Feelin’ crabby? Good, you’ve come to the right place. Florida is a hotbed for different types of crab, and we’re serving ‘em up fresh and delicious. With so many ways to purchase and prepare crab, no wonder you’re confused! But the good news is, you pretty much can’t go wrong with this succulent, versatile shellfish.

Here’s your go-to guide on crab across our beautiful coast. My mouth is watering just talking about it!

Blue Crab

These babies are hard to miss. The bright blue claws make this type of crab easily recognizable, and are abundant in the Atlantic Ocean. These crabs are super sweet and are usually used in crab cakes and salads. They’re sold live, cooked whole, frozen and as picked meat.

We recommend:

Seared Blue Crab Cakes
caper dill sauce/crushed potatoes/preserved lemon spinach

Soft-Shell Crab

Pretty much blue crabs that have shed their shell. So I guess a more appropriate name would be “No-Shell Crab.” There’s a small window for fresh soft-shell crab, beginning in late April or early May and ending in late June or July. These crabs are only without their shells and considered “soft-shell” for a few hours, making them a delicacy. The tender bodies are often served whole, and typically sauteed, battered or fried. Just another reason we think summer is the best time of year.

Dungeness Crab

Not found in Florida, but still relevant. These larger crabs are found along the Pacific Coast, and a bit sweeter than Blue Crab. Only the males are kept, resulting in consistently meaty crab served in restaurants. They’re sold live, cooked whole and as picked meat.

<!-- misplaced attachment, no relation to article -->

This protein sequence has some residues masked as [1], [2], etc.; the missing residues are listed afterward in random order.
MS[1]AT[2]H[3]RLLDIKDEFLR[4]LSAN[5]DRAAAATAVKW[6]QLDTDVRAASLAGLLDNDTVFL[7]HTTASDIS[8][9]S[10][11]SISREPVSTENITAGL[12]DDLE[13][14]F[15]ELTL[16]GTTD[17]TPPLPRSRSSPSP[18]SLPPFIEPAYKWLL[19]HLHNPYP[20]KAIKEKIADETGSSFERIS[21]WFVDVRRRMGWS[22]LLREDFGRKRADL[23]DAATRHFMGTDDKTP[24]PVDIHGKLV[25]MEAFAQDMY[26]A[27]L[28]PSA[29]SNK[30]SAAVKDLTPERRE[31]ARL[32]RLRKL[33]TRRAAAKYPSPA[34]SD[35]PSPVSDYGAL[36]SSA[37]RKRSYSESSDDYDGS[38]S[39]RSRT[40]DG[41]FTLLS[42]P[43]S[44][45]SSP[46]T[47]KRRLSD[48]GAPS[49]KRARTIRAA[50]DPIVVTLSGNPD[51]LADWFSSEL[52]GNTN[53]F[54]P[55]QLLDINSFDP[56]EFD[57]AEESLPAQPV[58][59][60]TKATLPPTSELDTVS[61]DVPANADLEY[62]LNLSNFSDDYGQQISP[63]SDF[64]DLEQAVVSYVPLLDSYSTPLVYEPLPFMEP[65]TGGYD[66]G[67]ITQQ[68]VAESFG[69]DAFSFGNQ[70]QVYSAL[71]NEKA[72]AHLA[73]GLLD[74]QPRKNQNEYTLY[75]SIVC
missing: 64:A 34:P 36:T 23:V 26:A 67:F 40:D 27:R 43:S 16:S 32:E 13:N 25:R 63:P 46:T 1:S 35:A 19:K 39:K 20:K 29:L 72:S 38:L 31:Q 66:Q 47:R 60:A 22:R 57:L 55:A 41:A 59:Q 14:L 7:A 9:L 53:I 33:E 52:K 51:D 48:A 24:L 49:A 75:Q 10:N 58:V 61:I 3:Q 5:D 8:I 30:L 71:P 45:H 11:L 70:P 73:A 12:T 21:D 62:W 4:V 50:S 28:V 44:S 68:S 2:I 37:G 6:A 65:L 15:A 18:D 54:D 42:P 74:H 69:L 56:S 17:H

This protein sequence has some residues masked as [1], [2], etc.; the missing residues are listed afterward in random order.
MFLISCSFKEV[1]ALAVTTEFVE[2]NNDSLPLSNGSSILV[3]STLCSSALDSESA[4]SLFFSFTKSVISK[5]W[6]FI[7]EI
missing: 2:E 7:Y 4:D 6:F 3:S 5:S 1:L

Jonah Crab

The Atlantic Ocean’s version of the Dungeoness. The meat is flakey and sweet, and the claws are the most desirable part. They’re sold in clusters of legs and/or claws.

King Crab

King Crabs are easy to spot with their huge legs and big, spiny shells. These monsters can grow up to five feet long! Wowza. The meat in their legs is a favorite because of the unique, sweet flavor. The best way to serve this delicacy is steamed, chilled, grilled or fried. They’re a perfect sidekick to drawn butter or a yummy remoulade sauce.

We recommend:

Dutch Harbor King Crab
served chilled/drawn butter

Stone Crab

Similar to King Crab, the legs are prized for a reason. They get their name from their extremely hard shell, although the meat is super soft and sweet. This squat and compact crab mainly comes from Florida, which is why it pops up on almost every menu. The harvesting process for stone crab is pretty unique. The legs are pulled off and the bodies are thrown back into the water, allowing the crab to regenerate new legs within a year or two.

Snow Crab

Definitely not found in Florida, hence the name. Snow Crabs are found on the coasts of Alaska and Maine. They have a subtle flavor profile, being slightly sweet and delicate. They’re sold in leg and claw clusters. Thinner and smaller than King Crab, but the legs are equally coveted. The preparation is just like most other crab: thaw, reheat, extract, dip.

Other types of crab to enjoy:

-Spider Crab: A delicacy in Europe, known for their meaty legs.

-Horseshoe Crab: The only edible parts are the eggs and roe.

-Peekytoe Crab: Pink meat with a delicate, sweet flavor.

We’re known for our amazing crab cakes and King Crab, but our sister locations (Palm Valley Fish Camp, North Beach Fish Camp, Julington Creek Fish Camp) serve some delicious other crab dishes. But lucky for us, crab can be found in almost every grocery store and restaurant across Florida. Just another reason we live in the best state there is. Bon apetit!